His body was found in a vacant home in the northeastern valley after a neighbor heard a man groaning inside the building and called 911. Police say Contreras was dead when they arrived at the 5800 block of East Carey Avenue, near North Nellis Boulevard.
The woman who called emergency services to the scene says she didn’t hear any gunshots, but the coroner confirmed that Danny Contreras, 35, died of “multiple gunshot wounds” and ruled his death a homicide.
Mr. Contreras tweeted the day after the attacks saying he was “lucky to be alive” after he was “chased by two gunmen.”
His social media post from his Twitter account, which has since been suspended by Twitter, that was shared several times said: “Feeling lcky to be alive. cant beleive i got out of concert alive! 2 men chasing me with guns. not evry 1 so lcky.”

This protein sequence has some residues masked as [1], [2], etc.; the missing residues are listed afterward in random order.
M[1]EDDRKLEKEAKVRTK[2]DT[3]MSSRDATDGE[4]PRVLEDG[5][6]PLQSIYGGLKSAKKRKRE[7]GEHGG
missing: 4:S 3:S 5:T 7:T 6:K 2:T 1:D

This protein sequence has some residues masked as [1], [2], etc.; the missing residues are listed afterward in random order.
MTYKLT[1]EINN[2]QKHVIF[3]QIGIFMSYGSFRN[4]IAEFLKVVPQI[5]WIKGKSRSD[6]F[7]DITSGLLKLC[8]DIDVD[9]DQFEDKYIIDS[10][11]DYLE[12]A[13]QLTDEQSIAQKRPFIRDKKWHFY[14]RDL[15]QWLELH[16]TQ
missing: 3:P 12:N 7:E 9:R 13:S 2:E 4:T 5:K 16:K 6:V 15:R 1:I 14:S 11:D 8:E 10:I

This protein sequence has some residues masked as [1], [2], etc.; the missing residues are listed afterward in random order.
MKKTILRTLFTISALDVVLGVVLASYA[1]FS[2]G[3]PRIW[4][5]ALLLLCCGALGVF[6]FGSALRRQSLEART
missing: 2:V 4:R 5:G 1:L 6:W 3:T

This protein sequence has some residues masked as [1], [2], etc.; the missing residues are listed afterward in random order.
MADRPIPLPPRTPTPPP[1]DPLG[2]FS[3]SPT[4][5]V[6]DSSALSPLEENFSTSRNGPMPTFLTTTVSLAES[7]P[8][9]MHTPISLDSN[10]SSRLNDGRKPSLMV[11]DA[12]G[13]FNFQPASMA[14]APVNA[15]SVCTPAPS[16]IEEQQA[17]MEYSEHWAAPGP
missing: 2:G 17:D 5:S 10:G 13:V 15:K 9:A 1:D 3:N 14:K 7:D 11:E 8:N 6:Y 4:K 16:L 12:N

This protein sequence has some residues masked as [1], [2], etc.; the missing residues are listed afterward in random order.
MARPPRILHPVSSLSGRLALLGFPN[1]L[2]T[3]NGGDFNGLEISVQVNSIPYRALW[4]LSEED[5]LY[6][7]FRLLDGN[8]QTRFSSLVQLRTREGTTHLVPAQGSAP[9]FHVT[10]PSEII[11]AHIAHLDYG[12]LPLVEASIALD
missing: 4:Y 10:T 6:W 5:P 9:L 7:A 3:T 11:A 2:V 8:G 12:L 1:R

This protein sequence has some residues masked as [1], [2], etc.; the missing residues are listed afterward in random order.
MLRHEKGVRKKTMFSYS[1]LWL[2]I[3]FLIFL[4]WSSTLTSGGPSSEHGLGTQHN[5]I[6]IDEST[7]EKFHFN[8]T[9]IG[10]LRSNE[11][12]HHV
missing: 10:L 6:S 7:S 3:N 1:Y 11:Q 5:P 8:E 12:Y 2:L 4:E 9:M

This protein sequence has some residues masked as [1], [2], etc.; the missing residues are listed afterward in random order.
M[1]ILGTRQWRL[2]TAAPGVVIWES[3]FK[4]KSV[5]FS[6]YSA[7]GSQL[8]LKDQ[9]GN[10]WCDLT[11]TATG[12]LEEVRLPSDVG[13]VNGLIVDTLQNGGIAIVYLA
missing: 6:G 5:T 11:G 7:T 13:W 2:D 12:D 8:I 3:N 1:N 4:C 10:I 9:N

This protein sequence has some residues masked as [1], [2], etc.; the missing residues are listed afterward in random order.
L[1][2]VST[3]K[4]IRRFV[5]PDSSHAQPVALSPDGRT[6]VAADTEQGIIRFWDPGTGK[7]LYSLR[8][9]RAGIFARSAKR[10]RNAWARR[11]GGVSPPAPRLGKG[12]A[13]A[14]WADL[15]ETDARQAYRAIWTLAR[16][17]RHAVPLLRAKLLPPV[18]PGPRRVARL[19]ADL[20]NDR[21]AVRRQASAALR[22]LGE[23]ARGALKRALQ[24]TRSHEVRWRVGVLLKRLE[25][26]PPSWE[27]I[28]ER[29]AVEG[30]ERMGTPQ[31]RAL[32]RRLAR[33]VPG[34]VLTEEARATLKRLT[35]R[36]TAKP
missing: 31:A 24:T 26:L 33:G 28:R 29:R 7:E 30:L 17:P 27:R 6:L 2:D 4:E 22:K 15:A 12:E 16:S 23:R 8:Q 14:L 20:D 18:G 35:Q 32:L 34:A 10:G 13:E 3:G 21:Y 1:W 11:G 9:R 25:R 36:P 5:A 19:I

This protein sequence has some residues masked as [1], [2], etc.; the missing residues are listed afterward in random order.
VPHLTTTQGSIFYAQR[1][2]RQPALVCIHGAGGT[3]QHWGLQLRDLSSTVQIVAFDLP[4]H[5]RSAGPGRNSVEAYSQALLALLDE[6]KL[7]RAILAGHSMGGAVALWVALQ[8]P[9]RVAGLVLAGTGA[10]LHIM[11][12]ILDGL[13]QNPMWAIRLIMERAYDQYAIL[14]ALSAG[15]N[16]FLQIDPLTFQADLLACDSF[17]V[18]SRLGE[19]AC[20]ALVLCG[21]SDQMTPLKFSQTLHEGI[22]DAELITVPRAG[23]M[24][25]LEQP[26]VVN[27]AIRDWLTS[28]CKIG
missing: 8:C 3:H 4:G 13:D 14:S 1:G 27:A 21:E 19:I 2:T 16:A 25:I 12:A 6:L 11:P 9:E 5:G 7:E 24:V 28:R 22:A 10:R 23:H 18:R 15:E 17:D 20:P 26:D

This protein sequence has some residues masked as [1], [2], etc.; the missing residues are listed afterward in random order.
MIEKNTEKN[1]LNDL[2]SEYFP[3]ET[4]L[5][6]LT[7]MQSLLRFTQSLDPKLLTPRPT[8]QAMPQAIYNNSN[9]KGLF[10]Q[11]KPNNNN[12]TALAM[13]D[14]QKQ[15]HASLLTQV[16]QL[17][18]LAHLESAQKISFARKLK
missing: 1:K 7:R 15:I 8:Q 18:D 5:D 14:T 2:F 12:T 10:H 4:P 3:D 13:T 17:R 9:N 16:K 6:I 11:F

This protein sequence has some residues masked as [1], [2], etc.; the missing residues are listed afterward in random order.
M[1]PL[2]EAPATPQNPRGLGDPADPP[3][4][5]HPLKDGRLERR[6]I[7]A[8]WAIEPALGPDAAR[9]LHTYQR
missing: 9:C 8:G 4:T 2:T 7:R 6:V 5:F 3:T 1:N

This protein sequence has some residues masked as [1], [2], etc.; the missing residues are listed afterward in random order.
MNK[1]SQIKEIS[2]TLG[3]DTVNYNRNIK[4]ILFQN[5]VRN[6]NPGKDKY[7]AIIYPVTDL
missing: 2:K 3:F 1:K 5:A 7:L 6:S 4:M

Chad Nishimura, a Mandalay Bay valet, parked the suspected Las Vegas gunman’s car, and gave an interview saying Stephen Paddock was a “normal guy” who “didn’t have many bags”.
Nishimura gave a statement to ABC affiliate, KITV4 News, but the article was quietly pulled from the network’s website after it began attracting attention.
After his account was published, Nishimura disappeared and all of his social media accounts were deleted. His friends and coworkers saying he is “totally unreachable”.
Chad Nishimura’s account seems to prove that Paddock didn’t carry bags of heavy machine guns and other deadly weapons up to his room. One of the biggest holes in the official story is how Paddock could have smuggled all those weapons up to his room, avoiding detection.